Date: 2022–02
  16. By: Alex Armand (Institute for Fiscal Studies and Nova School of Business and Economics); Britta Augsburg (Institute for Fiscal Studies and Institute for Fiscal Studies); Antonella Bancalari (Institute for Fiscal Studies and University of St. Andrews)
    Abstract: Poorly maintained public infrastructure is common in low- and middle-income countries, with consequences for service delivery and public health. By experimentally identifying the impact of incentives for local maintenance for both providers and potential users, this paper provides one of the ?rst economic analyses of provider–user dynamics in the presence of local coordination failure. Focusing on shared sanitation facilities for slum residents in two major Indian cities, we randomly allocate facilities to either a control or two treatments. The ?rst treatment incentivizes maintenance of the facility among providers, while the second treatment adds a sensitization campaign about the returns of a well-maintained facility among potential users. Using surveys, behavioral and objective measurements for both providers and potential users, we show that incentivizing maintenance does not favor collective action. The treatments raise the quality of facilities and reduce free riding, but at the cost of user selection. Providers improve routine maintenance, but also respond strategically to the newly-introduced incentives. While slum residents’ private willingness to pay and cooperation are unaffected, their demand for public intervention increases. The second treatment raises aware-ness, but does not affect behavior.
    Date: 2021–06–22
  17. By: Laurens Cherchye (Institute for Fiscal Studies and Katholieke Universiteit Leuven); Pierre-André Chiappori (Institute for Fiscal Studies and Columbia University); Bram De Rock (Institute for Fiscal Studies and Université libre de Bruxelles); Charlotte Ringdal (Institute for Fiscal Studies); Frederic Vermeulen (Institute for Fiscal Studies and University of Leuven)
    Abstract: To understand the household decision-making process regarding food expenditures for children in poor households in Nairobi, we conduct an experiment with 424 married couples. In the experiment, the spouses (individually and jointly) allocated money between themselves and nutritious meals for one of their children. First, we ?nd strong empirical support for individual rationality and cooperative behavior. Second, our results suggest that women do not have stronger preferences for children’s meals than men. Third, the spouses’ respective bargaining positions derived from consumption patterns strongly correlate with more traditional indicators. Finally, we document signi?cant heterogeneity both between individuals and intra-household decision processes.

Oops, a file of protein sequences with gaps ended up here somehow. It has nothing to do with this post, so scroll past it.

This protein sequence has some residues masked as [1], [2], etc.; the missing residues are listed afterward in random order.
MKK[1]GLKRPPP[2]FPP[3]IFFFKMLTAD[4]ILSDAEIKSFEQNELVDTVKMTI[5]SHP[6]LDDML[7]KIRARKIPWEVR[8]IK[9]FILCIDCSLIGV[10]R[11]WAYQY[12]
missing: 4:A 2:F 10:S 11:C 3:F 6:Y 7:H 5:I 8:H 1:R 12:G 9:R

Date: 2021–10–05
  18. By: Anup Malani (Institute for Fiscal Studies); Phoebe Holtzman (Institute for Fiscal Studies); Kosuke Imai (Institute for Fiscal Studies); Cynthia Kinnan (Institute for Fiscal Studies); Morgen Miller (Institute for Fiscal Studies); Shailender Swaminathan (Institute for Fiscal Studies); Alessandra Voena (Institute for Fiscal Studies and University of Chicago); Bartosz Woda (Institute for Fiscal Studies); Gabriella Conti (Institute for Fiscal Studies and University College London)
    Abstract: We report on a large randomized controlled trial of hospital insurance for above-poverty-line Indian households. Households were assigned to free insurance, sale of insurance, sale plus cash transfer, or control. To estimate spillovers, the fraction of households offered insurance varied across villages. The opportunity to purchase insurance led to 59.91% uptake and access to free insurance to 78.71% uptake. Access increased insurance utilization. Positive spillover effects on utilization suggest learning from peers. Many beneficiaries were unable to use insurance, demonstrating hurdles to expanding access via insurance. Across a range of health measures, we estimate no significant impacts on health.
    Date: 2021–12–07
  19. By: Cécile Bourreau-Dubois (BETA - Bureau d'Économie Théorique et Appliquée - UNISTRA - Université de Strasbourg - UL - Université de Lorraine - CNRS - Centre National de la Recherche Scientifique - INRAE - Institut National de Recherche pour l’Agriculture, l’Alimentation et l’Environnement); Myriam Doriat-Duban (BETA - Bureau d'Économie Théorique et Appliquée - UNISTRA - Université de Strasbourg - UL - Université de Lorraine - CNRS - Centre National de la Recherche Scientifique - INRAE - Institut National de Recherche pour l’Agriculture, l’Alimentation et l’Environnement); Bruno Jeandidier (BETA - Bureau d'Économie Théorique et Appliquée - UNISTRA - Université de Strasbourg - UL - Université de Lorraine - CNRS - Centre National de la Recherche Scientifique - INRAE - Institut National de Recherche pour l’Agriculture, l’Alimentation et l’Environnement); Jean-Claude Ray (BETA - Bureau d'Économie Théorique et Appliquée - UNISTRA - Université de Strasbourg - UL - Université de Lorraine - CNRS - Centre National de la Recherche Scientifique - INRAE - Institut National de Recherche pour l’Agriculture, l’Alimentation et l’Environnement)